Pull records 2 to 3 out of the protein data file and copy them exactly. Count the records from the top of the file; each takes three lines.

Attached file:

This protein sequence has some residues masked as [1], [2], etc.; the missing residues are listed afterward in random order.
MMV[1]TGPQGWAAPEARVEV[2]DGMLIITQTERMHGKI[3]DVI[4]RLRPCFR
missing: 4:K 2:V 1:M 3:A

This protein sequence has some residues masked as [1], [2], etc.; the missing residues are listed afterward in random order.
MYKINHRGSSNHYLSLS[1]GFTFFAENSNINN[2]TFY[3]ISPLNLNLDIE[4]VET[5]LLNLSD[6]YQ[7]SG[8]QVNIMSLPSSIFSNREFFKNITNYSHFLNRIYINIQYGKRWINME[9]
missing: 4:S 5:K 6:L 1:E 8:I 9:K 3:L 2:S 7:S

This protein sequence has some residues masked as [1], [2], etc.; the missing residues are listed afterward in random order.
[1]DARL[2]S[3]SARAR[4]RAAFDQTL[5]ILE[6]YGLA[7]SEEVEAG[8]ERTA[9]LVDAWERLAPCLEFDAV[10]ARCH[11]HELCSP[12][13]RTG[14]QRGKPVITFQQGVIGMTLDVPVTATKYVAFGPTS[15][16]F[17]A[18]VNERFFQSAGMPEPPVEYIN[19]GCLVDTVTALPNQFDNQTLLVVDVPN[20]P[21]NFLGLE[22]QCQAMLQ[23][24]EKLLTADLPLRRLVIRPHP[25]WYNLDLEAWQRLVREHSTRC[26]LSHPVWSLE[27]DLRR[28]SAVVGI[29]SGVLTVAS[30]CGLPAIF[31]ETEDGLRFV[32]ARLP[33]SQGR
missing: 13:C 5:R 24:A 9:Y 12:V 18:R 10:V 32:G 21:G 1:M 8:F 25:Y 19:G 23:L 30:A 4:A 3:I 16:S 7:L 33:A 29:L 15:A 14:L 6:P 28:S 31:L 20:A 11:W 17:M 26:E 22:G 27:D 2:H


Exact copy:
This protein sequence has some residues masked as [1], [2], etc.; the missing residues are listed afterward in random order.
MYKINHRGSSNHYLSLS[1]GFTFFAENSNINN[2]TFY[3]ISPLNLNLDIE[4]VET[5]LLNLSD[6]YQ[7]SG[8]QVNIMSLPSSIFSNREFFKNITNYSHFLNRIYINIQYGKRWINME[9]
missing: 4:S 5:K 6:L 1:E 8:I 9:K 3:L 2:S 7:S

This protein sequence has some residues masked as [1], [2], etc.; the missing residues are listed afterward in random order.
[1]DARL[2]S[3]SARAR[4]RAAFDQTL[5]ILE[6]YGLA[7]SEEVEAG[8]ERTA[9]LVDAWERLAPCLEFDAV[10]ARCH[11]HELCSP[12][13]RTG[14]QRGKPVITFQQGVIGMTLDVPVTATKYVAFGPTS[15][16]F[17]A[18]VNERFFQSAGMPEPPVEYIN[19]GCLVDTVTALPNQFDNQTLLVVDVPN[20]P[21]NFLGLE[22]QCQAMLQ[23][24]EKLLTADLPLRRLVIRPHP[25]WYNLDLEAWQRLVREHSTRC[26]LSHPVWSLE[27]DLRR[28]SAVVGI[29]SGVLTVAS[30]CGLPAIF[31]ETEDGLRFV[32]ARLP[33]SQGR
missing: 13:C 5:R 24:A 9:Y 12:V 18:R 10:V 32:G 21:G 1:M 8:F 25:Y 19:G 23:L 30:A 4:A 3:I 16:S 7:L 33:A 29:L 15:A 14:L 6:P 28:S 31:L 20:A 11:W 17:M 26:E 22:G 27:D 2:H